Junior doctors make up more than half of medics at University College London Hospitals Trust – as strike takes place across England

More than half of doctors at University College London Hospitals Trust are junior doctors, figures show – as a massive walk-out takes place this week.

By Will Grimond, Data Reporter

A medical professional in scrubs
Photo: RADAR

More than half of doctors at University College London Hospitals Trust are junior doctors, figures show – as a massive walk-out takes place this week.

This week, junior doctors are striking over poor pay and working conditions – with the British Medical Association, a union for medical professionals, saying junior doctors have suffered a 26% real-terms cut to their pay since 2008-09.

Figures from NHS England show there were the equivalent of 947 full-time junior doctors working at University College London Hospitals NHS Foundation Trust as of December – 54.8% of the 1,729 doctors working at the trust.

Across England there were 66,000 junior doctors working for hospital and community health services as of December 2022, making up 49.9% of all clinicians.

A strike organised by the BMA – which represents around 50,000 junior doctors – is set to last 96 hours, ending on Saturday April 15.

Figures for the number striking by NHS Trust were not available.

Any doctor below consultant level is referred to as ‘junior’, meaning junior doctors encompass doctors just starting in the NHS and those who have been training for many years for specialist positions.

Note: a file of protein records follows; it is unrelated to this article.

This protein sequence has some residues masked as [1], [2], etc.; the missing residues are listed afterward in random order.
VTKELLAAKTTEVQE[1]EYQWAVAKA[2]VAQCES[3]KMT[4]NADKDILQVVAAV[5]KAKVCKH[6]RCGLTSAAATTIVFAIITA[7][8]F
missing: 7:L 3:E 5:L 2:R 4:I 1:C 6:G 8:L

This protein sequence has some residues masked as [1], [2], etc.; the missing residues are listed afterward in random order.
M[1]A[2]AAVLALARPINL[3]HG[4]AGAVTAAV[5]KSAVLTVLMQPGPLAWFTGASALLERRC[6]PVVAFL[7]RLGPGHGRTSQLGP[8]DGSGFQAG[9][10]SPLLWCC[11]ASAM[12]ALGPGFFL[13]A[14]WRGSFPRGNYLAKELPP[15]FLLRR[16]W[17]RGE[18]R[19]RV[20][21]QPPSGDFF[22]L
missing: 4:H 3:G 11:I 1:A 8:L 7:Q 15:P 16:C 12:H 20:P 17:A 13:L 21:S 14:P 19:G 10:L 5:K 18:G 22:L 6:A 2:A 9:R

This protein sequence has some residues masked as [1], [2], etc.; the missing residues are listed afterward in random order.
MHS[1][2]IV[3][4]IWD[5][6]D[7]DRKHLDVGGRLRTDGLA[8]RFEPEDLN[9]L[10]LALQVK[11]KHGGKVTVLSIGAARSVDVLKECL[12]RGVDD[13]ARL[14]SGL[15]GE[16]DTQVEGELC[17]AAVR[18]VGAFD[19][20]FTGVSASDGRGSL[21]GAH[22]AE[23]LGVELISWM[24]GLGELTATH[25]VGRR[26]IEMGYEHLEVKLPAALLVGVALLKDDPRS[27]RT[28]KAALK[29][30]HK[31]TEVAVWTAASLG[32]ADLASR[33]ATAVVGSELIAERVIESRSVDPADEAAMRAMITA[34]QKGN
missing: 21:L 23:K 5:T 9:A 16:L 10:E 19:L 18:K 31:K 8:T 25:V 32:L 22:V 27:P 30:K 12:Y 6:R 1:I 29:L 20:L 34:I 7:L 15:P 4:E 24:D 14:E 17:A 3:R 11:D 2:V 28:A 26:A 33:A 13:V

They receive a wide range of salaries, with ‘Foundation Year 1 doctors’ – the most junior category – starting on £14.09 an hour, or around £29,000 a year.

University College London Hospitals Trust has 36 such doctors working at the trust at this point, alongside a further 37 second year foundation doctors.

The number of junior doctors has been increasing across England over the past decade as part of a wider uptick in clinicians working for the NHS.

In December 2019, prior to the coronavirus pandemic, there were the equivalent of 57,000 full-time junior doctors, representing 48.7% of the workforce.

University College London Hospitals Trust had 786 junior doctors at this point, or 53.4% of all doctors working at the organisation.

Health Secretary Steve Barclay said the walkouts have “clearly been timed to have an impact on patients”, given increased pressures on the health service after the Easter break.

“We recognise junior doctors have been under significant pressure, particularly from the pandemic, and we want to work with them to find a fair and reasonable settlement,” he added.

Professor Sir Stephen Powis, national medical director for the NHS in England, said the strike action – which began at 7am and will continue until Saturday morning – will cause “unparalleled” upheaval and will be the “most disruptive in NHS history”.

Dr Sumi Manirajan, deputy co-chairwoman of the BMA’s junior doctors committee, told Sky News: “I can’t guarantee that no lives will be put at risk but what I can guarantee is that 500 patients are dying (every week) waiting for care at the moment,” she said.

She said the union will guarantee emergency and essential care over the strike period, adding that “lives are being put at risk every single week” as things stand.


AdBlocker Message

Our website is made possible by displaying online advertisements to our visitors. Please consider supporting us by disabling your ad blocker.

About EC1 Echo

EC1 Echo is your free local independent community news website. We publish stories to the web across the week and offer a platform for local people to highlight what matters to them. EC1 Echo is a not-for-profit project in partnership with the Peel Institute. Please consider becoming a subscriber supporter from £3.00 per month.
We need your help

Submit your listing here